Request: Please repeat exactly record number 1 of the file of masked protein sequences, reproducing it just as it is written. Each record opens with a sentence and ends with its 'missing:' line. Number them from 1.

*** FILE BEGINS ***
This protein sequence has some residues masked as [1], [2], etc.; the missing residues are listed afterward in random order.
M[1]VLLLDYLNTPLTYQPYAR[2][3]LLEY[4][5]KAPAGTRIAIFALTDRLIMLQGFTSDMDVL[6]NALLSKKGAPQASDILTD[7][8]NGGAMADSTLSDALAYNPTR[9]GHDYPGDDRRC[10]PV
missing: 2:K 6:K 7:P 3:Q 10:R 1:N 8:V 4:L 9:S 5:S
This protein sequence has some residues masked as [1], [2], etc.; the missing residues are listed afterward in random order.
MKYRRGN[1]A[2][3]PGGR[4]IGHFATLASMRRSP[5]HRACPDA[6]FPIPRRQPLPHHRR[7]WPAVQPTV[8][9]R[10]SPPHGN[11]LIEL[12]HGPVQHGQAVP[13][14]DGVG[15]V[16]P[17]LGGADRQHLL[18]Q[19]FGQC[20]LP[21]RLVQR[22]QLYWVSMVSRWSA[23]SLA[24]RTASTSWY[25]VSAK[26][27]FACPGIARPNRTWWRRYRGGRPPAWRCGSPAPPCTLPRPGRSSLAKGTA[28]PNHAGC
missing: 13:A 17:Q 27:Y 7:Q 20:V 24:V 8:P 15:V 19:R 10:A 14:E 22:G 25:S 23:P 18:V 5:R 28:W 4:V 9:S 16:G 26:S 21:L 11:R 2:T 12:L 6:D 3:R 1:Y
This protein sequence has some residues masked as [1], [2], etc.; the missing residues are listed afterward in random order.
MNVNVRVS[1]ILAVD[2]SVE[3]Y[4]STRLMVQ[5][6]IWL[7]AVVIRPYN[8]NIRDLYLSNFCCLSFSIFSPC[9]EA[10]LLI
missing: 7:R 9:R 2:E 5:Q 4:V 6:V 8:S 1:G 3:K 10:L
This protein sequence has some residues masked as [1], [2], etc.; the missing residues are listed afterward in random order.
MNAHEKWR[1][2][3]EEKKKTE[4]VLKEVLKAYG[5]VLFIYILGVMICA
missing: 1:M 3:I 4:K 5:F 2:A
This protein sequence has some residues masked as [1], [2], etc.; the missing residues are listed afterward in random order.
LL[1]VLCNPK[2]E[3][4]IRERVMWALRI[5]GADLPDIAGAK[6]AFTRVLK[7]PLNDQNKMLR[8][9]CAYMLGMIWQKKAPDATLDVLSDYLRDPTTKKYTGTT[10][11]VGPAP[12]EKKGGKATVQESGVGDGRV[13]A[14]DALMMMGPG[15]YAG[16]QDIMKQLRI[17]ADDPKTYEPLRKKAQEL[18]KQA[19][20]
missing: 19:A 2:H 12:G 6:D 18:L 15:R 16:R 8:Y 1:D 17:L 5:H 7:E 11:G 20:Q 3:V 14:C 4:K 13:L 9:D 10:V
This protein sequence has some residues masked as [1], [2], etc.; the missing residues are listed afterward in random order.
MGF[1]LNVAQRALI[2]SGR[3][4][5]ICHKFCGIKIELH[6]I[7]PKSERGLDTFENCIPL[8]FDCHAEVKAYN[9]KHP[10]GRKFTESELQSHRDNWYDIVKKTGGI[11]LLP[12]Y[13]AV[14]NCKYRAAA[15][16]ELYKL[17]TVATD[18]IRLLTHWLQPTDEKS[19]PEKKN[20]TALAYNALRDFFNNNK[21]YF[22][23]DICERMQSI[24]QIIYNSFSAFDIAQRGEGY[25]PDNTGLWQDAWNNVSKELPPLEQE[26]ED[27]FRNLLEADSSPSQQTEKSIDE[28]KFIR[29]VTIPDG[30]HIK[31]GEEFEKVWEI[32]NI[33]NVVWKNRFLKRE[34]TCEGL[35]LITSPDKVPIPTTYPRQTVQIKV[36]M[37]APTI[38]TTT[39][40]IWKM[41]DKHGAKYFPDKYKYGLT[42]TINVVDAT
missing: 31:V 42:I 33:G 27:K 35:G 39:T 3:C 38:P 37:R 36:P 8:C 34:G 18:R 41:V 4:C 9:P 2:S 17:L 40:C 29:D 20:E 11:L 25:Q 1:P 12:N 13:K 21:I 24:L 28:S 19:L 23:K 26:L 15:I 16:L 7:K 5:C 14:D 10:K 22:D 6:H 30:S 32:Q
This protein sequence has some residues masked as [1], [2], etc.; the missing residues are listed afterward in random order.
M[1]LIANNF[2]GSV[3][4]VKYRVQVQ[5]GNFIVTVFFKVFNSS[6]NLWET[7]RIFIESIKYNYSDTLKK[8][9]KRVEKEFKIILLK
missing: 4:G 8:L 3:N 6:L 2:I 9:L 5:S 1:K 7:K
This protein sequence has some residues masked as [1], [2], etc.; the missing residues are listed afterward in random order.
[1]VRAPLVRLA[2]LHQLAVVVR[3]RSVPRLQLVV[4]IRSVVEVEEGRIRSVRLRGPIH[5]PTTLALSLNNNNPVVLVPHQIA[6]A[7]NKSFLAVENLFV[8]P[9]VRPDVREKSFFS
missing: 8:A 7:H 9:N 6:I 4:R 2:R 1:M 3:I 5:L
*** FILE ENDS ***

This protein sequence has some residues masked as [1], [2], etc.; the missing residues are listed afterward in random order.
M[1]VLLLDYLNTPLTYQPYAR[2][3]LLEY[4][5]KAPAGTRIAIFALTDRLIMLQGFTSDMDVL[6]NALLSKKGAPQASDILTD[7][8]NGGAMADSTLSDALAYNPTR[9]GHDYPGDDRRC[10]PV
missing: 2:K 6:K 7:P 3:Q 10:R 1:N 8:V 4:L 9:S 5:S